trusted online casino malaysia
Realizing the presence, promise, and power of the Kingdom of God.


More important than it sounds at first.

Genesis 1:3–5

And God said, “Let there be light,” and there was light. And God saw that the light was good. And God separated the light from the darkness. God called the light Day, and the darkness he called Night. And there was evening and there was morning, the first day.

These three verses describe a lot. The first two verses of Genesis seem to cover the creation of space and matter. These next three seem to cover the creation of energy and time (maybe even the laws of physics). This is, yet again, beyond our comprehension.

But what we can understand is precious beyond measure, though it takes some effort to glean.

The key word in this passage is “separated” (יַּבְדֵּ֣ל, yab-dal in Hebrew). It literally means separate, divide, distinguish, or set apart. What makes this so interesting is that this separation is an aspect of light but not of sound. Sound travels around corners; light does not. So, in a shadow, with nothing else around to generate or reflect light, the darkness is pitch black.

This is important in space. If you’re on the dark side of a spaceship or a planet, the only light is starlight or moonlight. You cannot see the sunlight streaming past unless you poke your head out of the shadow and into the light.

If this wasn’t true, it would be virtually impossible to get any usable pictures from the Hubble Space Telescope. But in fact, as long as it’s not pointed towards the sun, the sunlight streaming by doesn’t interfere, in the slightest, with the light coming in from whatever the telescope is looking at.

But at this point in creation, the sun and moon don’t exist yet. We aren’t told where the light is coming from, but some places are lit and some aren’t.

So, picture a globe—all alone without the sun or the moon. Light exists and has been made distinct from darkness. Some of the globe is in the light, which is called Day. Some of the globe is in the dark, which is called Night. The boundaries between the two are evening and morning.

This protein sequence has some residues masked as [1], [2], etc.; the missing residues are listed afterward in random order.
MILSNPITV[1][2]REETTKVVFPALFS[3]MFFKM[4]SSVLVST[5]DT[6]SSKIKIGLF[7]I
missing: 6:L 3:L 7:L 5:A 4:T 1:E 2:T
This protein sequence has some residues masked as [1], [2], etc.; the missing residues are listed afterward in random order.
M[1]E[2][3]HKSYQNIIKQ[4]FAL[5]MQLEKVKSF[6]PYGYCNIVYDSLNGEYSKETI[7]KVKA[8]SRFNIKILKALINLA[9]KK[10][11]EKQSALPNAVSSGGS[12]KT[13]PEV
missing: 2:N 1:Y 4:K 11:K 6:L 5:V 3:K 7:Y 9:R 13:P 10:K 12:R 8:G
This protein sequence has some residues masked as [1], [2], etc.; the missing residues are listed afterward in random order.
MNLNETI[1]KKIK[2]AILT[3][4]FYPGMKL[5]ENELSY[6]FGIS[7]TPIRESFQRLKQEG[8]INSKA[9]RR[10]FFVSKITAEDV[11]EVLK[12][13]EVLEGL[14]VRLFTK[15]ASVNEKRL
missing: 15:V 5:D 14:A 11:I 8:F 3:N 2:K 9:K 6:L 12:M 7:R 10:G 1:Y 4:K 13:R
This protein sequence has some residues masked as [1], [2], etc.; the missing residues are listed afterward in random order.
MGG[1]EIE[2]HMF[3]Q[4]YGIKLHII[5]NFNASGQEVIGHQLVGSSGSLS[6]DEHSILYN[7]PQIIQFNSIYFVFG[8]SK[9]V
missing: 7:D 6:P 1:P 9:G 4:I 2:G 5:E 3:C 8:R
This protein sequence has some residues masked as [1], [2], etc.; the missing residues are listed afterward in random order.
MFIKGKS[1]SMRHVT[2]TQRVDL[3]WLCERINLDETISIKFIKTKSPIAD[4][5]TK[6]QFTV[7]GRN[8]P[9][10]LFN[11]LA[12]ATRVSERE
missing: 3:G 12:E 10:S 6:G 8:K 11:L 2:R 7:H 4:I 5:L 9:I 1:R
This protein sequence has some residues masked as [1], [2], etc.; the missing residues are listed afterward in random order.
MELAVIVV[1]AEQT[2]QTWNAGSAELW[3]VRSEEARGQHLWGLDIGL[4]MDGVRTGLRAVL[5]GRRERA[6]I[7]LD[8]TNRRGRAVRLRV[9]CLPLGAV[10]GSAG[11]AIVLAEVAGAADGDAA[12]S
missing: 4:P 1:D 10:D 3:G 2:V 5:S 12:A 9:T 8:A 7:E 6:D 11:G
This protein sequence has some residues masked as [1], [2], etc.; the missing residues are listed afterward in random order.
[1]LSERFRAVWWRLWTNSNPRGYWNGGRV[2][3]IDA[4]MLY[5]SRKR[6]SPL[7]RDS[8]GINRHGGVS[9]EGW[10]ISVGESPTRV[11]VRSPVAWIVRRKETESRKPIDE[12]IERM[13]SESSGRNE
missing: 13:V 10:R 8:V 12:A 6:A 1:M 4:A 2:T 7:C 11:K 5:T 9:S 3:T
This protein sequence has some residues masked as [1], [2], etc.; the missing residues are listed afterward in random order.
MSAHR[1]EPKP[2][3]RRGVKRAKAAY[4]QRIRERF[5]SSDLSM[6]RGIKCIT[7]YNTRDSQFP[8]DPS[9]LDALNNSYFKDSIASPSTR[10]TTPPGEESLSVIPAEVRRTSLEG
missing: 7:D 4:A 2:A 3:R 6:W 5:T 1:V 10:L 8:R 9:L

And there was evening and there was morning, the first day.

As awesome as this is, we wouldn't even know about it if it weren’t for the saints who were involved in getting these words to us. Thousands of people, over thousands of years, carefully copied these passages. Then thousands more worked on translating them into English. Even though it may not look like it, this was a coordinated, team effort.

You are part of that team. You may not be involved in translation, but you have some calling to help spread God’s word to the world. Furthermore, that calling can change over time. Right now, your calling could be something like make coffee before church. That used to be my calling.

Never stop asking God what he has in store for you next. Serve Him more and He will use you more.

To forward this devotional, see the link in green below.

These weekday DEEPs are written by Mike Slay. Saturdays' by Matt Richardson. Subscribe here:

The weekly study guides, which include questions for discussion or meditation, are here:

Scripture taken from the English Standard Version. © Copyright 2001 by Crossway. Used by permission. All rights reserved.

Mike Slay

As a mathematician, inventor, and ruling elder in the Presbyterian Church in America, Mike Slay brings an analytical, conversational, and even whimsical approach to the daily study of God's Word.

Subscribe to Ailbe Newsletters

Sign up to receive our email newsletters and read columns about revival, renewal, and awakening built upon prayer, sharing, and mutual edification.